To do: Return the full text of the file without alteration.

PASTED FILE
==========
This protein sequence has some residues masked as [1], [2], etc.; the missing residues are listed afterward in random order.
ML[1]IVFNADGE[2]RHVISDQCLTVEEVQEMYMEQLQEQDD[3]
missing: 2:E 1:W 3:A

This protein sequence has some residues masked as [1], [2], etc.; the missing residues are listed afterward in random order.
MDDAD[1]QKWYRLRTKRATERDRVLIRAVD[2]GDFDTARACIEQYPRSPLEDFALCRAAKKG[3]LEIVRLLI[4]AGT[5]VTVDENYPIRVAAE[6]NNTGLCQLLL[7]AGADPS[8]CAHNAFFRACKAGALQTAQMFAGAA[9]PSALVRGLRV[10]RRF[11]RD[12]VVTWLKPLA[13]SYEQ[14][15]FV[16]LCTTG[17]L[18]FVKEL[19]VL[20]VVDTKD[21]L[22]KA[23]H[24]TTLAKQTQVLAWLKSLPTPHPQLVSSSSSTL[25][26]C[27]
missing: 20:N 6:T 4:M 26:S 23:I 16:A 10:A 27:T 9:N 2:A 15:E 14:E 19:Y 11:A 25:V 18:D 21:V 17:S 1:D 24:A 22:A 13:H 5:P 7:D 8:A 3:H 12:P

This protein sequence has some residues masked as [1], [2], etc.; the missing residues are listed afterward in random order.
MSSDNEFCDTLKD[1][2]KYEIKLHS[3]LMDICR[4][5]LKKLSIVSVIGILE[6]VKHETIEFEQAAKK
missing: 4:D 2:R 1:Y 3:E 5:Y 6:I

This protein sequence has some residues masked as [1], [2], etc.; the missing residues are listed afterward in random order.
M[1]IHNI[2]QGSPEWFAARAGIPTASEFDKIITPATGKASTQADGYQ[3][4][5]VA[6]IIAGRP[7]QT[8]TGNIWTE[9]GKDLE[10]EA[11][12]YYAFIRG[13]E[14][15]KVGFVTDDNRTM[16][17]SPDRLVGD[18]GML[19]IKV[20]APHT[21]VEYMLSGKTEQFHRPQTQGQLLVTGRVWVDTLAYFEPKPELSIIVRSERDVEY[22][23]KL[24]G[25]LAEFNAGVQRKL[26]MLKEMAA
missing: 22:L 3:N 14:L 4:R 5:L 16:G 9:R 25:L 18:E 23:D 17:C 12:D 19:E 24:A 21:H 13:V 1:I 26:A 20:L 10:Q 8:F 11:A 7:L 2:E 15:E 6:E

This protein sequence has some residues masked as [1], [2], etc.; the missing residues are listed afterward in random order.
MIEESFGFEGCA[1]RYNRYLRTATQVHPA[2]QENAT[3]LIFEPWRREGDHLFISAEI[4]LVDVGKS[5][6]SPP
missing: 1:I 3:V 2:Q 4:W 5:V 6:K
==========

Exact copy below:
This protein sequence has some residues masked as [1], [2], etc.; the missing residues are listed afterward in random order.
ML[1]IVFNADGE[2]RHVISDQCLTVEEVQEMYMEQLQEQDD[3]
missing: 2:E 1:W 3:A

This protein sequence has some residues masked as [1], [2], etc.; the missing residues are listed afterward in random order.
MDDAD[1]QKWYRLRTKRATERDRVLIRAVD[2]GDFDTARACIEQYPRSPLEDFALCRAAKKG[3]LEIVRLLI[4]AGT[5]VTVDENYPIRVAAE[6]NNTGLCQLLL[7]AGADPS[8]CAHNAFFRACKAGALQTAQMFAGAA[9]PSALVRGLRV[10]RRF[11]RD[12]VVTWLKPLA[13]SYEQ[14][15]FV[16]LCTTG[17]L[18]FVKEL[19]VL[20]VVDTKD[21]L[22]KA[23]H[24]TTLAKQTQVLAWLKSLPTPHPQLVSSSSSTL[25][26]C[27]
missing: 20:N 6:T 4:M 26:S 23:I 16:A 10:A 27:T 9:N 2:A 15:E 14:E 19:Y 11:A 25:V 18:D 21:V 17:S 1:D 24:A 22:A 13:H 5:P 7:D 8:A 3:H 12:P

This protein sequence has some residues masked as [1], [2], etc.; the missing residues are listed afterward in random order.
MSSDNEFCDTLKD[1][2]KYEIKLHS[3]LMDICR[4][5]LKKLSIVSVIGILE[6]VKHETIEFEQAAKK
missing: 4:D 2:R 1:Y 3:E 5:Y 6:I

This protein sequence has some residues masked as [1], [2], etc.; the missing residues are listed afterward in random order.
M[1]IHNI[2]QGSPEWFAARAGIPTASEFDKIITPATGKASTQADGYQ[3][4][5]VA[6]IIAGRP[7]QT[8]TGNIWTE[9]GKDLE[10]EA[11][12]YYAFIRG[13]E[14][15]KVGFVTDDNRTM[16][17]SPDRLVGD[18]GML[19]IKV[20]APHT[21]VEYMLSGKTEQFHRPQTQGQLLVTGRVWVDTLAYFEPKPELSIIVRSERDVEY[22][23]KL[24]G[25]LAEFNAGVQRKL[26]MLKEMAA
missing: 22:L 3:N 14:L 4:R 5:L 16:G 9:R 25:L 18:E 23:D 17:C 12:D 19:E 24:A 21:H 13:V 1:I 26:A 20:L 10:Q 8:F 11:A 7:L 2:E 15:E 6:E

This protein sequence has some residues masked as [1], [2], etc.; the missing residues are listed afterward in random order.
MIEESFGFEGCA[1]RYNRYLRTATQVHPA[2]QENAT[3]LIFEPWRREGDHLFISAEI[4]LVDVGKS[5][6]SPP
missing: 1:I 3:V 2:Q 4:W 5:V 6:K